By Hilary White

  WASHINGTON, December 20, 2006 ( – If most mainstream media journalists and pundits, including one well-known Oxford professor, are to be believed, religion is the ultimate source of all human unhappiness: war, famine, plague, inequality and injustice.

  Taken as an irrefutable foundational principle, the popular theme goes that religion causes strife and division. In a world free of religious belief – particularly those religions based on the Old and New Testaments – women would be emancipated, children would be raised in peace and universal brotherhood, cancer, Parkinson’s, Alzheimer’s, AIDS and the common cold would be eradicated, no one would be racially prejudiced, smoke or drive home drunk and everyone would be good looking.

  The trouble with most of this is that it flies in the face of the actual facts.

  Patrick F. Fagan, a research fellow in Family and Cultural Issues at the Heritage Foundation, contends that religious practice and belief are key to social stability and “lead to an increase in physical and mental health, longevity, and education attainment.”

  In his meta-study titled “Why Religions Matter Even More: The Impact of Religious Practice on Social Stability,” Fagan calls on legislators to do whatever they can to support traditional religious practice for the sake of the common good.

  Regular attendance at religious services, Fagan finds, benefits the poor and is linked to “healthy, stable family life, strong marriages, and well-behaved children.” The practice of religion also leads to a “reduction in the incidence of domestic abuse, crime, substance abuse, and addiction.”

  The study showed, moreover, that the benefits of religious faith and practice are passed down through the generations by grandparents and parents.

  That religious belief and regular church or synagogue attendance helps create social stability, is not exactly news to researchers. The website of the Duke University Center for Spirituality, Theology and Health lists dozens of studies showing nearly universally that belief, coupled with regular religious practice, produces health, happiness, social stability and good grades in school.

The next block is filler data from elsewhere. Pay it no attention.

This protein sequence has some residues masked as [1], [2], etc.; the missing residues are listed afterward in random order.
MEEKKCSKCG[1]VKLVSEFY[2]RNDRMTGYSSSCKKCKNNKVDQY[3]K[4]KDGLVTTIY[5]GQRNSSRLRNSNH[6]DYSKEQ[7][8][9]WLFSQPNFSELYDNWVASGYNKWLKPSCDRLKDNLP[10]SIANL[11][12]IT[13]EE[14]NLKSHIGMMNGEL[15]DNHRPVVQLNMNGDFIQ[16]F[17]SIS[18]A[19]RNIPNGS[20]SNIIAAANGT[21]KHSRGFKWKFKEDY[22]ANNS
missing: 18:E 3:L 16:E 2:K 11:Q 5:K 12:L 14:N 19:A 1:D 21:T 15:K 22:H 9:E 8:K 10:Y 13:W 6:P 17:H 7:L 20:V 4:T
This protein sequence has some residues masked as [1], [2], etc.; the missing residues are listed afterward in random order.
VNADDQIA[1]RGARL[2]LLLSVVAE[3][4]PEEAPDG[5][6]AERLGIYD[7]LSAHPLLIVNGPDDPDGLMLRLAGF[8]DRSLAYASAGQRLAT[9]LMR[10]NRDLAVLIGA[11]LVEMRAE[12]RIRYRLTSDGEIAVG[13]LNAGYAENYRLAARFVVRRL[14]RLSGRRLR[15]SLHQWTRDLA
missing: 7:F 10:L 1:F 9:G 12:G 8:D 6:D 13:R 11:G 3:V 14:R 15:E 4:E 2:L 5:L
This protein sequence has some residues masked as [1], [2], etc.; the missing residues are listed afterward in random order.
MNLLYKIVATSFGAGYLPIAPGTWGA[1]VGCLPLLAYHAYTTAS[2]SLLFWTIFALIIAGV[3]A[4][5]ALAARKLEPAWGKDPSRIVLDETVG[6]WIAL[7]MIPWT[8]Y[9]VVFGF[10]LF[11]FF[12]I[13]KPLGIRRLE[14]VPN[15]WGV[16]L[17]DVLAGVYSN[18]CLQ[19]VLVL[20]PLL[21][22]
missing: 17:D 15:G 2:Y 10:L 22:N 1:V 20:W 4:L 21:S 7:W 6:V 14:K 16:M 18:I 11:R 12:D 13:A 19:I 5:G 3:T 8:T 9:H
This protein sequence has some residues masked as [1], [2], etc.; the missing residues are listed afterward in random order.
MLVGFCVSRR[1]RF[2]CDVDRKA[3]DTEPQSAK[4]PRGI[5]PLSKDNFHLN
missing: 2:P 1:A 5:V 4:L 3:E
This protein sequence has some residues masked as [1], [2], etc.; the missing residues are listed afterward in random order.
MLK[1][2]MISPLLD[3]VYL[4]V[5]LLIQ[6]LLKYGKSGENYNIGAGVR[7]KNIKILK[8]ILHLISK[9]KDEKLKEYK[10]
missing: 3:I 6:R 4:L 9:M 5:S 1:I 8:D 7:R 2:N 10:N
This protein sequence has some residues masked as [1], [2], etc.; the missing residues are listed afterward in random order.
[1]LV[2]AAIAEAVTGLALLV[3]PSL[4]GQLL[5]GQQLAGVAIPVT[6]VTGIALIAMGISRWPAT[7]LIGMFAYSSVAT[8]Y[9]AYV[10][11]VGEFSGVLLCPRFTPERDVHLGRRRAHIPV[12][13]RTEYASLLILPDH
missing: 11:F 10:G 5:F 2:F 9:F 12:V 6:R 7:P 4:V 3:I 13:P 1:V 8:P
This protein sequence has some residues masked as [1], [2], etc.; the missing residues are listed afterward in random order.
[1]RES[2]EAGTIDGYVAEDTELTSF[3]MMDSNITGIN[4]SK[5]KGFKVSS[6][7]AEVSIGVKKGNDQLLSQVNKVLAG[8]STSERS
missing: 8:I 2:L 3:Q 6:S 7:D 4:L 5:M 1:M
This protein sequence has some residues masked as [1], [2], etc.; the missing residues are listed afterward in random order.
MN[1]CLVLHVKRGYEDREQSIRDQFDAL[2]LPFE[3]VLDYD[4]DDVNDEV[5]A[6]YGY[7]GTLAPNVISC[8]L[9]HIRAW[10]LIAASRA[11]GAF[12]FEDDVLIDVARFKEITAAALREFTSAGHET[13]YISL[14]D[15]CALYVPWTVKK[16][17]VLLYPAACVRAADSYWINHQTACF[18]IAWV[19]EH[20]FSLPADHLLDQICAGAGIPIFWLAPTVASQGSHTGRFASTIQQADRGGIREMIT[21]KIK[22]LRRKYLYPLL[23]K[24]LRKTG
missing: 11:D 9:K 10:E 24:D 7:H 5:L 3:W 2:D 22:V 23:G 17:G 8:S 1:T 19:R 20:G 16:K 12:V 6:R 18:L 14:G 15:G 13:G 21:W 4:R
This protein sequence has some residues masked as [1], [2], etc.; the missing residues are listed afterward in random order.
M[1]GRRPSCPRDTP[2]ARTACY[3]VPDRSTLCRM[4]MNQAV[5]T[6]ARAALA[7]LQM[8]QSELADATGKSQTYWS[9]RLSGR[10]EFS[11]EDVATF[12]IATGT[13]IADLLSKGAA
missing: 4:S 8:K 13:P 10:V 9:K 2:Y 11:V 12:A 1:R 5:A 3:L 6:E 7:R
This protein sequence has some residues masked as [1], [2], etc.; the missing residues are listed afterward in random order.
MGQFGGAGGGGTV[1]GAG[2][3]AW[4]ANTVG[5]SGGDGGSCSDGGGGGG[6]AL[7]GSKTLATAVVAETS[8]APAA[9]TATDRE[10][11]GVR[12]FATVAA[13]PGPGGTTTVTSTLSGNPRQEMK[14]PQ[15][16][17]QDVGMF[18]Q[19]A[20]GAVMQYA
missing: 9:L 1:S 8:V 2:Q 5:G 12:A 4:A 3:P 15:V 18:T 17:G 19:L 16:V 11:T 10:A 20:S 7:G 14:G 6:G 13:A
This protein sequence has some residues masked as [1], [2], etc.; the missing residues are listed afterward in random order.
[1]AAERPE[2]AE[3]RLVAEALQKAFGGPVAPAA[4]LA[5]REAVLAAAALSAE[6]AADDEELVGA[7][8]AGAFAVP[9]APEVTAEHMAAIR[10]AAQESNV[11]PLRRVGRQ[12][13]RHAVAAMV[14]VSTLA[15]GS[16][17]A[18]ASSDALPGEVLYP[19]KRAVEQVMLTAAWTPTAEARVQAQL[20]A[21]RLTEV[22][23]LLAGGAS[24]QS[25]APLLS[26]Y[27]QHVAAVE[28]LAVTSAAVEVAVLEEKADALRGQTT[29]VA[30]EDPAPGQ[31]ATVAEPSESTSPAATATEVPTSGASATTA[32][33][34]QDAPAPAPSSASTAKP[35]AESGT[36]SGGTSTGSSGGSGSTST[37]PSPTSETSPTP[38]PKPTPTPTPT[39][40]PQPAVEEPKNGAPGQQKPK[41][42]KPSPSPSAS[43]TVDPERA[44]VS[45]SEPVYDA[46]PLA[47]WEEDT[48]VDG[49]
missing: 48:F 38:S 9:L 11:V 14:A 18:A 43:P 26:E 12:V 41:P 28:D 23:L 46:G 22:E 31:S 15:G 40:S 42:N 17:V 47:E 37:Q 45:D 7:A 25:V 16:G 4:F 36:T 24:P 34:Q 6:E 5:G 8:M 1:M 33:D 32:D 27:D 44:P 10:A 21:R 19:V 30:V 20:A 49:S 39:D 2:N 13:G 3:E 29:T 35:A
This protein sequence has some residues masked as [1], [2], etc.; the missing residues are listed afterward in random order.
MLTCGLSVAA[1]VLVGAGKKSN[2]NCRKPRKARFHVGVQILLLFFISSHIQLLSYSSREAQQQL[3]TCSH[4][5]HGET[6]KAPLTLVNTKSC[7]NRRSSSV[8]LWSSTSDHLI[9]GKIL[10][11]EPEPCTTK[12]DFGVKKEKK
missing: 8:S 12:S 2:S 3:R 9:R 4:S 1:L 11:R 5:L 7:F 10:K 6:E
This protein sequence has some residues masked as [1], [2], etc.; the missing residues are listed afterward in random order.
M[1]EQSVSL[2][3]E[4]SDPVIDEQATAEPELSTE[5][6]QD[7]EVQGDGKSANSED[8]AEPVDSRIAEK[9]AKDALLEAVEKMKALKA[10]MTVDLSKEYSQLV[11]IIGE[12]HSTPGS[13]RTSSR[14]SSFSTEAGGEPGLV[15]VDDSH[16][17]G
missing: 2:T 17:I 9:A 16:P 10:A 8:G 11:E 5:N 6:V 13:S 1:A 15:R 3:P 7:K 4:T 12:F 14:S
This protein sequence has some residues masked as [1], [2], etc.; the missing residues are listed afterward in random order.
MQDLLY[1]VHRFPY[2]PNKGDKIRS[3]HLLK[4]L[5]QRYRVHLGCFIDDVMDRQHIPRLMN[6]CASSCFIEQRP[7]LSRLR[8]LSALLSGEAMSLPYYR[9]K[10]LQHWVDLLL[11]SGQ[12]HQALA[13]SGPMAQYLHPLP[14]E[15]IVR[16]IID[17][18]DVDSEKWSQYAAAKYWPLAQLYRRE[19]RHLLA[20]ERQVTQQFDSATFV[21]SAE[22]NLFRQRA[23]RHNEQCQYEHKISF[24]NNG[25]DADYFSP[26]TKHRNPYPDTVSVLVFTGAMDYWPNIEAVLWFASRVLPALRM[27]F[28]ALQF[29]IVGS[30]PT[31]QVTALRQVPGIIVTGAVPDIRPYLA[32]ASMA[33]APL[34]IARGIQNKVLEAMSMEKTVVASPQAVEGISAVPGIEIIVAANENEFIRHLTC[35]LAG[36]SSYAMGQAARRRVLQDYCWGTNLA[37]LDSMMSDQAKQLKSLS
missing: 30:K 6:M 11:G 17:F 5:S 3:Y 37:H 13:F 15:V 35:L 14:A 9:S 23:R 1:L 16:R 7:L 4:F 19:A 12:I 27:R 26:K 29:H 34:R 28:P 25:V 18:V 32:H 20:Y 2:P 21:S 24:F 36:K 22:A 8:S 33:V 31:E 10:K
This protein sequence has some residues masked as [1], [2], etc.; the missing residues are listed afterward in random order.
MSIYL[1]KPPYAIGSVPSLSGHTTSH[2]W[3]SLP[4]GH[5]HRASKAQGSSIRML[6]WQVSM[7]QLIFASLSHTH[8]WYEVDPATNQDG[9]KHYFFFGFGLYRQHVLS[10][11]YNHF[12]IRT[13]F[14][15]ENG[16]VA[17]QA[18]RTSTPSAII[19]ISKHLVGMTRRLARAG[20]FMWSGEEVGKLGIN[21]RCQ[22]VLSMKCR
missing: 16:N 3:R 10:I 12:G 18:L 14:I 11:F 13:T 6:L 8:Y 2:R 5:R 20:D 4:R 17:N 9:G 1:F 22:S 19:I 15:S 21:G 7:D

A 1988 report published in the Gerontologist, studied 836 persons ages 55 or older who were church and synagogue members, including some Catholic sisters, found that “organizational religious activity,” non-organizational religious activity (prayer, Bible study, and religious TV or radio), and intrinsic religiosity were all significantly and positively related to great well-being and morale.”

  The research shows those who believe and practice their faith are more likely to live longer and recover faster from illness including depression, the “common cold” of the psychiatric profession.

  Moreover, the studies consistently reveal that it is specifically “institutionalized” religion, the kind most maligned by the anti-religion authorities, that helps the most. Most studies listed by the Center showed that actual attendance at a church or synagogue and not belief alone, increased the benefits of religious faith.

  One study showed that attendance at religious services is related to how long a person lives. Published in the Journal of Gerontology: Medical Sciences, it found that of the subjects who attended religious services “once a week or more in 1986, 22.9% died compared to 37.4% of those attending services less than once a week.” The “relative hazard” of dying for frequent attenders was 46% less than for infrequent attenders, which difference, the study notes, is roughly equivalent to that of wearing vs. not wearing seat belts.

  Taken together, Fagan says, the research shows that religion is good for you and your country. It improves your immune system, lowers your blood pressure, helps your marriage, helps prevent your children from doing drugs, dropping out of school, engaging in premarital sex, divorcing or ending their lives in poverty and/or prison. If they do commit a crime and are incarcerated, the studies show that religious practice in prison will help them cope with their situation and reduces their likelihood of re-offending.

  Read Patrick Fagan’s Report:
  Why Religion Matters Even More: The Impact of Religious Practice on Social Stability

  Duke University Center for Spirituality, Theology and Health
  Research Page:


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